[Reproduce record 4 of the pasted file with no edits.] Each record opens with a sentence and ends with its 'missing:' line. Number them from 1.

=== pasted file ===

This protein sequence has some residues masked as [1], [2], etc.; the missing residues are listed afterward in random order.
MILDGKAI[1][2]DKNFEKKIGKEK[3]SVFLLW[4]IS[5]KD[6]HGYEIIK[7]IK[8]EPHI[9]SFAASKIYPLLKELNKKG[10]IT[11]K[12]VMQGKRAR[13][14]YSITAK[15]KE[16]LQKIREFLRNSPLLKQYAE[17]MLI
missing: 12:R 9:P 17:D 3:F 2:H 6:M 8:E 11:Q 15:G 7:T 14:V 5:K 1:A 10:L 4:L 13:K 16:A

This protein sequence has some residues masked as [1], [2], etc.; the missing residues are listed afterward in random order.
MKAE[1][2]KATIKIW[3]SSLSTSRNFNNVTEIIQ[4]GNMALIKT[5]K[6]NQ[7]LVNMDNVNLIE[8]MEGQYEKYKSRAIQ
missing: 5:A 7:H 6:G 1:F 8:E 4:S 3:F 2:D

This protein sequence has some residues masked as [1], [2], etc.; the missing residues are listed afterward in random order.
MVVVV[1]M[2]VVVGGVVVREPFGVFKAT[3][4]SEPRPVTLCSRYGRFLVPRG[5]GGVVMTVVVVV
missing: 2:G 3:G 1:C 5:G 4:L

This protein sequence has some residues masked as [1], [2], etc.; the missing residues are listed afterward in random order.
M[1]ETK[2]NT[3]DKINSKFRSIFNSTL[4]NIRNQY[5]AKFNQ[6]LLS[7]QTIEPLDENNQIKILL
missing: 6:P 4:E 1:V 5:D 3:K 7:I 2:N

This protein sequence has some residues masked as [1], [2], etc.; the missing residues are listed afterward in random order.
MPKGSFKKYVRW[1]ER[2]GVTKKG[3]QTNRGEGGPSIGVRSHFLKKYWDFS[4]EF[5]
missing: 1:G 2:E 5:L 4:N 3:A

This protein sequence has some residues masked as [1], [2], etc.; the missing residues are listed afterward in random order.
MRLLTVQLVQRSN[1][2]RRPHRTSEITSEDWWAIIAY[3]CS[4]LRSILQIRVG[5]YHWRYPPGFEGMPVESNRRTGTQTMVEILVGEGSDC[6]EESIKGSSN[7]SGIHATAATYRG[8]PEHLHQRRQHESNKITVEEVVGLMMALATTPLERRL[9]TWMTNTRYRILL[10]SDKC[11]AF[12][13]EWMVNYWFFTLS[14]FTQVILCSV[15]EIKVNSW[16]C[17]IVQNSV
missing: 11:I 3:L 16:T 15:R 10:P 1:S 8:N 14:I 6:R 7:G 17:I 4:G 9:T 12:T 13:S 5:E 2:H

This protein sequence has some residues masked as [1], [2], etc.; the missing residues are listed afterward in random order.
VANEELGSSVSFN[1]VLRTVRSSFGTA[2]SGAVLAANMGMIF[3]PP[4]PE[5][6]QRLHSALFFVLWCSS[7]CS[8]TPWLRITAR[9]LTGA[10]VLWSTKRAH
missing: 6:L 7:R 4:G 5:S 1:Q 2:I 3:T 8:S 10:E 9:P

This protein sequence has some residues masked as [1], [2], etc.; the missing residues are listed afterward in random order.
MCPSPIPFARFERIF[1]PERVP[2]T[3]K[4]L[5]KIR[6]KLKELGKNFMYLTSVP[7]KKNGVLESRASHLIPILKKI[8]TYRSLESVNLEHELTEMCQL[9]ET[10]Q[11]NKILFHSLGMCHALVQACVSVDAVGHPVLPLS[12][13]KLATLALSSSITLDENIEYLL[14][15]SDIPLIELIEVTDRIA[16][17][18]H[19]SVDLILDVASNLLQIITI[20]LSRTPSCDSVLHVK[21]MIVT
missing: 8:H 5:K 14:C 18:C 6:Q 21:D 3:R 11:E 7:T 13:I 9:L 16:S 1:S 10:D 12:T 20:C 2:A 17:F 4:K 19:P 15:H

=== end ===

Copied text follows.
This protein sequence has some residues masked as [1], [2], etc.; the missing residues are listed afterward in random order.
M[1]ETK[2]NT[3]DKINSKFRSIFNSTL[4]NIRNQY[5]AKFNQ[6]LLS[7]QTIEPLDENNQIKILL
missing: 6:P 4:E 1:V 5:D 3:K 7:I 2:N